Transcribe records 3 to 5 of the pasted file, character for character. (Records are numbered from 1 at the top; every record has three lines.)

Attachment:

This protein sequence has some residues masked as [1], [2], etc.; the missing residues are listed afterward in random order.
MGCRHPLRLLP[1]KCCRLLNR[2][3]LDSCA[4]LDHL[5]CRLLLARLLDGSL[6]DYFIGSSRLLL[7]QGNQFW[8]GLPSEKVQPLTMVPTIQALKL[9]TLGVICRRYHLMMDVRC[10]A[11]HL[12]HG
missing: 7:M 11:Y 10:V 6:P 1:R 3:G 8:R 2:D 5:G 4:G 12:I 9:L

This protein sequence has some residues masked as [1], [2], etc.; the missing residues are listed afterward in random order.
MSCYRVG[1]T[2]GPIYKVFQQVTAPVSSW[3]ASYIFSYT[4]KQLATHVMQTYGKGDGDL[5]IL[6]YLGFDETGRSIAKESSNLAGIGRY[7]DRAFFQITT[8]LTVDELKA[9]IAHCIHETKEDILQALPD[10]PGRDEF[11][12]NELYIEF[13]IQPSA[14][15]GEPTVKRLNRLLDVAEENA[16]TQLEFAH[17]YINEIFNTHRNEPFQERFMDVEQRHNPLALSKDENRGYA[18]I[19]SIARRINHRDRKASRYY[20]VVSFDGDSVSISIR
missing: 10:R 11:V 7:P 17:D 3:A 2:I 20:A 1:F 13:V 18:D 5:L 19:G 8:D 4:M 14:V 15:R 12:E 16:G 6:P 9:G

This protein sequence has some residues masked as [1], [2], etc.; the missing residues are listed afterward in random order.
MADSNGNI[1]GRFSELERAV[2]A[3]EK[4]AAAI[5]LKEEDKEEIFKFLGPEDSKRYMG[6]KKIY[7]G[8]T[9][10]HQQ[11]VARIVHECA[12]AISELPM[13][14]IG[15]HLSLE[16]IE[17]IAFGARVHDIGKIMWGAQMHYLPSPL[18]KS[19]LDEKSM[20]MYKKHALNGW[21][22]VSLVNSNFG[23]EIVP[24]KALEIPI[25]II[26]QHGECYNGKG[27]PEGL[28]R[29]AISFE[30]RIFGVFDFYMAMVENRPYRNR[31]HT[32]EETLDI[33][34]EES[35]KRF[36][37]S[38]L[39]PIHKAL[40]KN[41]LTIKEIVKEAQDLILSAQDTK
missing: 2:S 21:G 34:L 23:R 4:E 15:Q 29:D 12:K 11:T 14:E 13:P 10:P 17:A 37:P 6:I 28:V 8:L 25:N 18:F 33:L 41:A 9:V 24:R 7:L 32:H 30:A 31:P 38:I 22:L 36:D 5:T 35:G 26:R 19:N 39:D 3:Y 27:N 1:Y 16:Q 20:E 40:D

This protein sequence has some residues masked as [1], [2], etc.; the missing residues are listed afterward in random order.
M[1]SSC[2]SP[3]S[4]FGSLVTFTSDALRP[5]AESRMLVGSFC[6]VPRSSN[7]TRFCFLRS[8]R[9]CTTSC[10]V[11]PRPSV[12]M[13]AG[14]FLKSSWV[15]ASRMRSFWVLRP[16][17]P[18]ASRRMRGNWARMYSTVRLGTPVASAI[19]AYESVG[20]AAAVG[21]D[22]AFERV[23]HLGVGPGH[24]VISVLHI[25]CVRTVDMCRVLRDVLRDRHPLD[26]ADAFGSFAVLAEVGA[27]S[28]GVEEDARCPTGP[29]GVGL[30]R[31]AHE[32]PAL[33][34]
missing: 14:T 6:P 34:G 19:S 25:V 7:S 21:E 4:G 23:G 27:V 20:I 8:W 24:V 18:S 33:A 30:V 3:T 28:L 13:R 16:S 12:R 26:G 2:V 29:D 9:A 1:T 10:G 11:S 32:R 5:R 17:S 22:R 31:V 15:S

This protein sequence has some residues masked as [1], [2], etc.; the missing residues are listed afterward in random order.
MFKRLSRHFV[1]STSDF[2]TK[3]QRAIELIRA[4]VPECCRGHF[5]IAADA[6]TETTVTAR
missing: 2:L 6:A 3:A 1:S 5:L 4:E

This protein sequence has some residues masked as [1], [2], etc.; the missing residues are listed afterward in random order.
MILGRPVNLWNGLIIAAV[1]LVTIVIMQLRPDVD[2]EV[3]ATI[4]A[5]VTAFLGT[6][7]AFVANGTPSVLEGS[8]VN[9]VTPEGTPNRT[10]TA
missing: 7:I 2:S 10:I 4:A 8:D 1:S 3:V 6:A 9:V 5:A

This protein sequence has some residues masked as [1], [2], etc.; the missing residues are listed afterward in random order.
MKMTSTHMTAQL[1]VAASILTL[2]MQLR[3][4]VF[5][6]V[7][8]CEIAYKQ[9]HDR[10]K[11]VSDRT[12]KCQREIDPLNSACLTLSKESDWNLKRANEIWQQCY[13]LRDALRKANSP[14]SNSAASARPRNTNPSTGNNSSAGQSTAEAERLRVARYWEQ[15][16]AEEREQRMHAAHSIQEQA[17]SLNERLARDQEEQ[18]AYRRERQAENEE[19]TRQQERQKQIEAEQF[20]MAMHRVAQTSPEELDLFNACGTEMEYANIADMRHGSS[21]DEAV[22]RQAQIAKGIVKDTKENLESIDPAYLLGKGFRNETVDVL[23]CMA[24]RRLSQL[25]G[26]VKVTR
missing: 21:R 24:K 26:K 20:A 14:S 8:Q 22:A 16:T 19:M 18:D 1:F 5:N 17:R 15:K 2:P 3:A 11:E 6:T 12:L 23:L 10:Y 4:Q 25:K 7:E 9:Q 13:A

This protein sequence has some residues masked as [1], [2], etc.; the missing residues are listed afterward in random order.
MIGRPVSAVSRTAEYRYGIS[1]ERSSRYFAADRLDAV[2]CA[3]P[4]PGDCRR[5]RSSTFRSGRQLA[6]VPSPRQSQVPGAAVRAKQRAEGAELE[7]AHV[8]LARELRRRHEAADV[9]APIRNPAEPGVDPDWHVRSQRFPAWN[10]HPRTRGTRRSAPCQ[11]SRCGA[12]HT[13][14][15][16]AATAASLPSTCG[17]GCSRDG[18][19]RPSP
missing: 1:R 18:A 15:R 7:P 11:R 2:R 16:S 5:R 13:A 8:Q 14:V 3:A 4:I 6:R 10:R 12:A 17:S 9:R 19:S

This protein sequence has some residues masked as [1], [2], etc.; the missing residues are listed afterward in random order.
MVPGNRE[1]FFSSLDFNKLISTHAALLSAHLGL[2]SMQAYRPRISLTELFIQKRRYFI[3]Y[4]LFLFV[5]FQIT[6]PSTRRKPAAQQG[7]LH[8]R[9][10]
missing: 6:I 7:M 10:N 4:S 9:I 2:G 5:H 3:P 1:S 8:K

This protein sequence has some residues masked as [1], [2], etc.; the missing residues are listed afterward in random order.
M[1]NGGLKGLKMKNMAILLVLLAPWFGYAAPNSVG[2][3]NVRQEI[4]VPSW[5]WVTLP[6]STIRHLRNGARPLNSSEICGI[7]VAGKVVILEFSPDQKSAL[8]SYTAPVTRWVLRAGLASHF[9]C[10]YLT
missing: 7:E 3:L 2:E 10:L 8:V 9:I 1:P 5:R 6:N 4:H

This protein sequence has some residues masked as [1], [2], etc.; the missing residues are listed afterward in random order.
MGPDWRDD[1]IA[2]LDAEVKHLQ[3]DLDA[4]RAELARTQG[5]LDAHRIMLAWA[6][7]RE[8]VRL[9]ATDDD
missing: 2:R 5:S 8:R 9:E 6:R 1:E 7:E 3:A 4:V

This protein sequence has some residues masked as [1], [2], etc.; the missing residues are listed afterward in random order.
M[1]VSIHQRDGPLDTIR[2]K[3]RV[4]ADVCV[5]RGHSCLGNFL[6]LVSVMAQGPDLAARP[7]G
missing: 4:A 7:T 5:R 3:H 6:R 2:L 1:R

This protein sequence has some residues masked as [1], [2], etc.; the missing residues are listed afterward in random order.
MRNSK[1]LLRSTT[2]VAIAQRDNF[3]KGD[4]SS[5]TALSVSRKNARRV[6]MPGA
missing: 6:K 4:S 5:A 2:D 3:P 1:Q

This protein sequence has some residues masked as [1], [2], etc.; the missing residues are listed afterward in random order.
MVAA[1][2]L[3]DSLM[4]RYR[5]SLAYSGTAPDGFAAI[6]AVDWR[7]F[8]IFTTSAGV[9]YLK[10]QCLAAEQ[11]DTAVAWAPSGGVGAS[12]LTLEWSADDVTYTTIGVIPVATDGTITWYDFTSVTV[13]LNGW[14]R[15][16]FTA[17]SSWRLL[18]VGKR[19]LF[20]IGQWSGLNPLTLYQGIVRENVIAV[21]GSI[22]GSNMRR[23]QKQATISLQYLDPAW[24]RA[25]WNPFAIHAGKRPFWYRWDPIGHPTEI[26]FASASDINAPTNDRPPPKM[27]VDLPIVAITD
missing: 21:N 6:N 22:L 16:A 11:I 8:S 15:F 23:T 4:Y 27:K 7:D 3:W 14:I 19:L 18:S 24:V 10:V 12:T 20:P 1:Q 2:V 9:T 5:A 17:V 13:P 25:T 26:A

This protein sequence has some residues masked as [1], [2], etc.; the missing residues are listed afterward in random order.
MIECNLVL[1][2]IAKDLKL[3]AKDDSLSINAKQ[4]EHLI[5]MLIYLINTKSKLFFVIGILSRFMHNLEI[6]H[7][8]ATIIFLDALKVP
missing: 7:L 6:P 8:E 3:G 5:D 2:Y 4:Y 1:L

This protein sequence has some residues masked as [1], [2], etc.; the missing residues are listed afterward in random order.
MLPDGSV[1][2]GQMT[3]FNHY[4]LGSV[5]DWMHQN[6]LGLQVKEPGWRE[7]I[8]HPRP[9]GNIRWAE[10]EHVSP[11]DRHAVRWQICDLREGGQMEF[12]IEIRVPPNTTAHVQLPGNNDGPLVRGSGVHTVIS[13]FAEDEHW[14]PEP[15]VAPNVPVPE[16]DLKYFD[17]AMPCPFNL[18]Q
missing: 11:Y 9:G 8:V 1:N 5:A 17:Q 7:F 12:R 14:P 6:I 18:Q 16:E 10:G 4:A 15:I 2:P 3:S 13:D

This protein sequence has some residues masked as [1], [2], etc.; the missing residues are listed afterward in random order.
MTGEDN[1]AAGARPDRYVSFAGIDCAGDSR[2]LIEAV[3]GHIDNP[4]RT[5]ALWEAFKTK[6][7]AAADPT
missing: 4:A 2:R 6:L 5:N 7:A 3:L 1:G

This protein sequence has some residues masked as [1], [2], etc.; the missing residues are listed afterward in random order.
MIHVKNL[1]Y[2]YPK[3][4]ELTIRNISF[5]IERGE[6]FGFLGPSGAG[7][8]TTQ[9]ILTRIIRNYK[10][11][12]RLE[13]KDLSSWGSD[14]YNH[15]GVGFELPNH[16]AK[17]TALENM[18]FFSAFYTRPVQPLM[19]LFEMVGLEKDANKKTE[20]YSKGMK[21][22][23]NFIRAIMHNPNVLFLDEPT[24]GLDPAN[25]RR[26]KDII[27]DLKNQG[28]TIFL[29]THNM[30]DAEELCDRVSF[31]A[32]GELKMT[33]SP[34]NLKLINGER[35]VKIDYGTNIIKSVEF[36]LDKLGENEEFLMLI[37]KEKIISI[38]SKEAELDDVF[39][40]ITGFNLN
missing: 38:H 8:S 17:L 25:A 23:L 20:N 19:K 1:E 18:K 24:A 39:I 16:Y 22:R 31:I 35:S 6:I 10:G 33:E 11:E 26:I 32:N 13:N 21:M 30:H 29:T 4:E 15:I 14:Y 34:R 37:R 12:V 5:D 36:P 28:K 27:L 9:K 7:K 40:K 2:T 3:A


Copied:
This protein sequence has some residues masked as [1], [2], etc.; the missing residues are listed afterward in random order.
MADSNGNI[1]GRFSELERAV[2]A[3]EK[4]AAAI[5]LKEEDKEEIFKFLGPEDSKRYMG[6]KKIY[7]G[8]T[9][10]HQQ[11]VARIVHECA[12]AISELPM[13][14]IG[15]HLSLE[16]IE[17]IAFGARVHDIGKIMWGAQMHYLPSPL[18]KS[19]LDEKSM[20]MYKKHALNGW[21][22]VSLVNSNFG[23]EIVP[24]KALEIPI[25]II[26]QHGECYNGKG[27]PEGL[28]R[29]AISFE[30]RIFGVFDFYMAMVENRPYRNR[31]HT[32]EETLDI[33][34]EES[35]KRF[36][37]S[38]L[39]PIHKAL[40]KN[41]LTIKEIVKEAQDLILSAQDTK
missing: 2:S 21:G 34:L 23:R 4:E 15:Q 29:D 12:K 11:T 14:E 13:P 10:P 17:A 37:P 6:I 28:V 8:L 25:N 18:F 33:L 41:A 9:V 24:R 7:L 32:H 30:A 31:P 38:I 22:L 36:D 5:T 35:G 26:R 19:N 39:D 3:Y 27:N 1:Y 16:Q 20:E 40:D

This protein sequence has some residues masked as [1], [2], etc.; the missing residues are listed afterward in random order.
M[1]SSC[2]SP[3]S[4]FGSLVTFTSDALRP[5]AESRMLVGSFC[6]VPRSSN[7]TRFCFLRS[8]R[9]CTTSC[10]V[11]PRPSV[12]M[13]AG[14]FLKSSWV[15]ASRMRSFWVLRP[16][17]P[18]ASRRMRGNWARMYSTVRLGTPVASAI[19]AYESVG[20]AAAVG[21]D[22]AFERV[23]HLGVGPGH[24]VISVLHI[25]CVRTVDMCRVLRDVLRDRHPLD[26]ADAFGSFAVLAEVGA[27]S[28]GVEEDARCPTGP[29]GVGL[30]R[31]AHE[32]PAL[33][34]
missing: 14:T 6:P 34:G 19:S 25:V 7:S 21:E 4:G 23:G 27:V 20:I 8:W 24:V 18:S 33:A 30:V 3:T 28:L 13:R 16:S 12:R 26:G 2:V 29:D 9:A 1:T 10:G 11:S 32:R 5:R 17:S 22:R 31:V 15:S

This protein sequence has some residues masked as [1], [2], etc.; the missing residues are listed afterward in random order.
MFKRLSRHFV[1]STSDF[2]TK[3]QRAIELIRA[4]VPECCRGHF[5]IAADA[6]TETTVTAR
missing: 2:L 6:A 3:A 1:S 5:L 4:E